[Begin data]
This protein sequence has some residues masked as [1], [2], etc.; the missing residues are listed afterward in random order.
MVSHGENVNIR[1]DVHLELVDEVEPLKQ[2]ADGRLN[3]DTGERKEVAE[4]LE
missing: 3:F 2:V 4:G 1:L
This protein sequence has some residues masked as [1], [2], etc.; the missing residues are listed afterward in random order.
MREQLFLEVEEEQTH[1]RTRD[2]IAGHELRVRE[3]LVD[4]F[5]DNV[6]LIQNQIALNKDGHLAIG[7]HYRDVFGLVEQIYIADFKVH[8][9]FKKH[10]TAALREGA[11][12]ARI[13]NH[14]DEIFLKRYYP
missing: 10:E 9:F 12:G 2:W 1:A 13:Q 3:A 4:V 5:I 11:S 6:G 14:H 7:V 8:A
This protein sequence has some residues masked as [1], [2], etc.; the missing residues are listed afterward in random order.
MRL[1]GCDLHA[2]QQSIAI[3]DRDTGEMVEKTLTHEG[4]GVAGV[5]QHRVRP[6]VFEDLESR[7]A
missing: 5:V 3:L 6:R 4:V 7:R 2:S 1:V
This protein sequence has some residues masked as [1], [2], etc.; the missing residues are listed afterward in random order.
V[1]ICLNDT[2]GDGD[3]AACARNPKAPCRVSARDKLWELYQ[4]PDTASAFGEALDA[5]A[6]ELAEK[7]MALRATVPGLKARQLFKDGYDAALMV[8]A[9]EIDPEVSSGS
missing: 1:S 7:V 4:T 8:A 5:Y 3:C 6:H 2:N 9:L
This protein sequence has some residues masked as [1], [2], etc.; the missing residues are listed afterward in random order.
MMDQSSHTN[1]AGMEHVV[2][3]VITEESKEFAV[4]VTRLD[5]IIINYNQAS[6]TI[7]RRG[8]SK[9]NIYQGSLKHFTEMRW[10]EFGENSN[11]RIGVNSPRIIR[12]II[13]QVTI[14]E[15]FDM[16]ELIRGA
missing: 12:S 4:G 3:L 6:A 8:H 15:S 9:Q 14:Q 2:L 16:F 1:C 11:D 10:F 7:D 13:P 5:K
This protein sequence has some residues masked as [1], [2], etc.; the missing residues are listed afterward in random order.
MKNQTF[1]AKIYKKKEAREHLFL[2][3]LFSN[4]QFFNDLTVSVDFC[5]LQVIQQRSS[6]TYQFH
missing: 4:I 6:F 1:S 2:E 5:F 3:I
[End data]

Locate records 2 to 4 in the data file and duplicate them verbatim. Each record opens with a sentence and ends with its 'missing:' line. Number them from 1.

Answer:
This protein sequence has some residues masked as [1], [2], etc.; the missing residues are listed afterward in random order.
MREQLFLEVEEEQTH[1]RTRD[2]IAGHELRVRE[3]LVD[4]F[5]DNV[6]LIQNQIALNKDGHLAIG[7]HYRDVFGLVEQIYIADFKVH[8][9]FKKH[10]TAALREGA[11][12]ARI[13]NH[14]DEIFLKRYYP
missing: 10:E 9:F 12:G 2:W 1:A 13:Q 3:A 4:V 5:I 11:S 6:G 14:H 7:V 8:A
This protein sequence has some residues masked as [1], [2], etc.; the missing residues are listed afterward in random order.
MRL[1]GCDLHA[2]QQSIAI[3]DRDTGEMVEKTLTHEG[4]GVAGV[5]QHRVRP[6]VFEDLESR[7]A
missing: 5:V 3:L 6:R 4:V 7:R 2:S 1:V
This protein sequence has some residues masked as [1], [2], etc.; the missing residues are listed afterward in random order.
V[1]ICLNDT[2]GDGD[3]AACARNPKAPCRVSARDKLWELYQ[4]PDTASAFGEALDA[5]A[6]ELAEK[7]MALRATVPGLKARQLFKDGYDAALMV[8]A[9]EIDPEVSSGS
missing: 1:S 7:V 4:T 8:A 5:Y 3:C 6:H 2:N 9:L